“When you are truly called, God will assign angels to you to protect your spirit. Your body may take some heavy scars, but your spirit will go unharmed until the work is done. Your Godly spirit will give you the wisdom to fulfill your heart’s desires. Just remember that love will be the driving force to your success…”(p.31). Congratulation to J.T. on the publication of this book, Growing Up In The South: Lessons Learned. Of all the things written in J.T.'s book, it would be the quote above that touched me the most. Without love, as we know, anything and everything we do is nothing. God actually does give His angels charge over us! I felt J.T.’s book was not a “victim of the South” kind of book. He told about his experiences and did not in any way caused me to feel guilty that I am Caucasian. Of course, when someone does write as a victim they should be admired and heard. J. T. wrote with confidence in who he is and what he has become. He writes with heart and conviction regarding his life. His “down to earthiness” is palpable and enviable. He is opinionated, but not offensive. I related to many of the themes he wrote about. J.T. was not judgmental in this book, nor did I see a “preachiness.” he told about his accomplishments, and although I did sense pride it was not in a superfluous manner. His comments a bout "the new liberated woman" (p.69-70) are bold and courageous statements. We need more men who will speak up about their thoughts on women in the home, military and other places. Today, many men seem to be afraid to speak. Not J.T. He was not cruel or mean— just spoke his mind. It probably won”t win him the feminist vote, but at least he is honest! His folksy and laid-back style would perhaps offend some literary types, but I thought it was refreshing. A man just putting his thoughts down without trying to be highfalutin and way above your head! This is a story and reads like a story. However, some of the structure and sequence threw me off a timeor two, but then I would make the connection. It was not like I was totally confused. Many writers switch back and forth between adult and childhood experiences. It is a delicate and difficult balance to achieve. Overall, the book is touching. You finish the book feeling you really know this guy.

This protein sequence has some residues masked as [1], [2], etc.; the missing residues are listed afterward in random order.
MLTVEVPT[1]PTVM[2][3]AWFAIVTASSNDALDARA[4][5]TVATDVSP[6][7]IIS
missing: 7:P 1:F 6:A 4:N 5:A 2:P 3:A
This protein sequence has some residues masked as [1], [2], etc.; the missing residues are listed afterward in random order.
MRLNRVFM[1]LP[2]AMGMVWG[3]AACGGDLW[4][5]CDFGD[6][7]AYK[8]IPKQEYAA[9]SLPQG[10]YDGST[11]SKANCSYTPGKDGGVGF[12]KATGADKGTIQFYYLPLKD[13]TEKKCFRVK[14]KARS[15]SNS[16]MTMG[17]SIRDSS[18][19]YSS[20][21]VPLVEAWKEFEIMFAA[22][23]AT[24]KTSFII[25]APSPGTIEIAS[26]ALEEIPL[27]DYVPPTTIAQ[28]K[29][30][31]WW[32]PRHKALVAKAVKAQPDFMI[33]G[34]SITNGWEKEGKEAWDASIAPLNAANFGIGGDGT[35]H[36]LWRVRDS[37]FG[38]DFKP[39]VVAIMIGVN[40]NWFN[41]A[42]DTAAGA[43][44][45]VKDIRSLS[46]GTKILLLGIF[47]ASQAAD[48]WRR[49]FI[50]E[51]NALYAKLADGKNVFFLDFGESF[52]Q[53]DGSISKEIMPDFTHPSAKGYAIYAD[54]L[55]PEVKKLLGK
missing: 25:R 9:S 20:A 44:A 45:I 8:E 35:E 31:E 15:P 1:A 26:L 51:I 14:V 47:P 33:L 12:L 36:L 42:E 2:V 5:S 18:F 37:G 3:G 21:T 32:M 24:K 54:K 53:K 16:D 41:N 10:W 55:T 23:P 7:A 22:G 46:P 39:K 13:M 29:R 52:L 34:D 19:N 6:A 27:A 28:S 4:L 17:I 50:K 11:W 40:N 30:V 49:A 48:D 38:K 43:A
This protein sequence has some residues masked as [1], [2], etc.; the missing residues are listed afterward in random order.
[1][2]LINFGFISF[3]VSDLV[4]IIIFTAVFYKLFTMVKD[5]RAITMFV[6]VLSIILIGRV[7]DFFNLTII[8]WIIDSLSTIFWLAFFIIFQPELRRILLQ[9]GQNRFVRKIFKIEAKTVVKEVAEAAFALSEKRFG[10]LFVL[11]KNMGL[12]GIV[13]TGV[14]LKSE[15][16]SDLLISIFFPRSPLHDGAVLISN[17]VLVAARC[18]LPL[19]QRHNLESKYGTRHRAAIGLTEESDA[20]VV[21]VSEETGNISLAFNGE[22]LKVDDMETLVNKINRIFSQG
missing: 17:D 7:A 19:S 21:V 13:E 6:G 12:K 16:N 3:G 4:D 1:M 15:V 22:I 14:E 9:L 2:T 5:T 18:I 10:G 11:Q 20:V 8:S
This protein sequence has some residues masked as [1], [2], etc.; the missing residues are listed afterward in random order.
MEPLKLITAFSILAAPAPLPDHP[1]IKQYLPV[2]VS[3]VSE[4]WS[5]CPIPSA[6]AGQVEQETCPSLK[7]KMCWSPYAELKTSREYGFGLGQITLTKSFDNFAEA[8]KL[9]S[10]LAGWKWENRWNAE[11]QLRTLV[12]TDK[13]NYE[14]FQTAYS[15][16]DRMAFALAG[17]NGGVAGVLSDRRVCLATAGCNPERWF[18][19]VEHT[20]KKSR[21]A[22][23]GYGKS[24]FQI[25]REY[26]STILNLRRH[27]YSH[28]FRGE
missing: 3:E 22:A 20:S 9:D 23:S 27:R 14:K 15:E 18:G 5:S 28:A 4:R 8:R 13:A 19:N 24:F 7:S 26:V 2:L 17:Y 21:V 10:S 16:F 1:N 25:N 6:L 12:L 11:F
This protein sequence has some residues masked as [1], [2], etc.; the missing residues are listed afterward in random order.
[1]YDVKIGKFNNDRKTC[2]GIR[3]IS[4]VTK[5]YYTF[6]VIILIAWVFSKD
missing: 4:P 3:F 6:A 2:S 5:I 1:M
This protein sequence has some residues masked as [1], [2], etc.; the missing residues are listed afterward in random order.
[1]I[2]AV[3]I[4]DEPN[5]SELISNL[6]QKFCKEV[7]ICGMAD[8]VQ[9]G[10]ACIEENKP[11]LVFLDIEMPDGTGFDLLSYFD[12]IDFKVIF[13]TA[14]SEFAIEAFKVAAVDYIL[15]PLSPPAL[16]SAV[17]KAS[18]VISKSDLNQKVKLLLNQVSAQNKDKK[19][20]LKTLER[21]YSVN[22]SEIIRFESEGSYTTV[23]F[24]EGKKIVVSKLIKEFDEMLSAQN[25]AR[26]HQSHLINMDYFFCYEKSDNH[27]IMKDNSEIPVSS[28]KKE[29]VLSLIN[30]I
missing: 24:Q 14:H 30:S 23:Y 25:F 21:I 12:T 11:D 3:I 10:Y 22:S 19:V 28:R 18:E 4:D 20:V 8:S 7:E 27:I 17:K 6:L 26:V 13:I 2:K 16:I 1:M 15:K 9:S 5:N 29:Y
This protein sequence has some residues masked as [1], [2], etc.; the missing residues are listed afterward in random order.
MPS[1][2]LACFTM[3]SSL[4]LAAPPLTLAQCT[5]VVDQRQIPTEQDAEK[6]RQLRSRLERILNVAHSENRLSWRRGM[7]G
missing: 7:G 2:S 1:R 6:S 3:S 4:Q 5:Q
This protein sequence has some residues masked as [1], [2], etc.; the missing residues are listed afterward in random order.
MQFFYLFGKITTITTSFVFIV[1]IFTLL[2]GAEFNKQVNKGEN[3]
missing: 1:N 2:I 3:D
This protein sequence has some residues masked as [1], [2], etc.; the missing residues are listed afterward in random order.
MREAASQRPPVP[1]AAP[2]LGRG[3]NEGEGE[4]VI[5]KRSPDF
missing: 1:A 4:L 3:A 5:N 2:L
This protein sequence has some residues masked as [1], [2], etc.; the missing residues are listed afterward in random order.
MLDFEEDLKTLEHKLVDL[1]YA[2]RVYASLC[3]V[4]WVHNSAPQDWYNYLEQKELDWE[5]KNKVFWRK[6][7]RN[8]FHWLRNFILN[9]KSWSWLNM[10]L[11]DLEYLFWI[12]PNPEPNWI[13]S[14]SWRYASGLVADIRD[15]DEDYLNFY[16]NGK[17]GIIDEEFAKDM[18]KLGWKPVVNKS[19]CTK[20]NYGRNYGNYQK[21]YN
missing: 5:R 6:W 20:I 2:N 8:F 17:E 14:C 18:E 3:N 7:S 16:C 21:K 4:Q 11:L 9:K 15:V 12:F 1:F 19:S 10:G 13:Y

Growing up in the South: Lessons Learned is an excellent book to read whether you grew up in the south or not. It is filled with lessons on family values and how to become a responsible person. It also reminds me of how important family values are today and how they should still be treasured.
Growing Up in The South is a wonderful book— something of a page-turner— one you don’t want to put down and are eager to get back to it. The author has an interest life. I found his experience in Vietnam particularly eyeopening and revealing. One reason I like it so much is that Mr. Taylor is not shy in offering his political and philosophical views, all of which have been developed from a lifetime of experience and “lessons learned.” It’s a great read.
Growing Up in The South was a good read. His Vietnam experience was really something. I was stationed at the same place where he was, Cu Chi South Vietnam. I was most impressed by his statement that he had made peace with God prior to his going there. Me in my craziness had always thought that my education and my smarts would get me through. I realized after I came to know Christ as my Lord and Savior that it was His grace that allowed me through such a dangerous part of my life. The theme in this book for me was faith and hard work are the key ingredients for success. Thanks for sharing.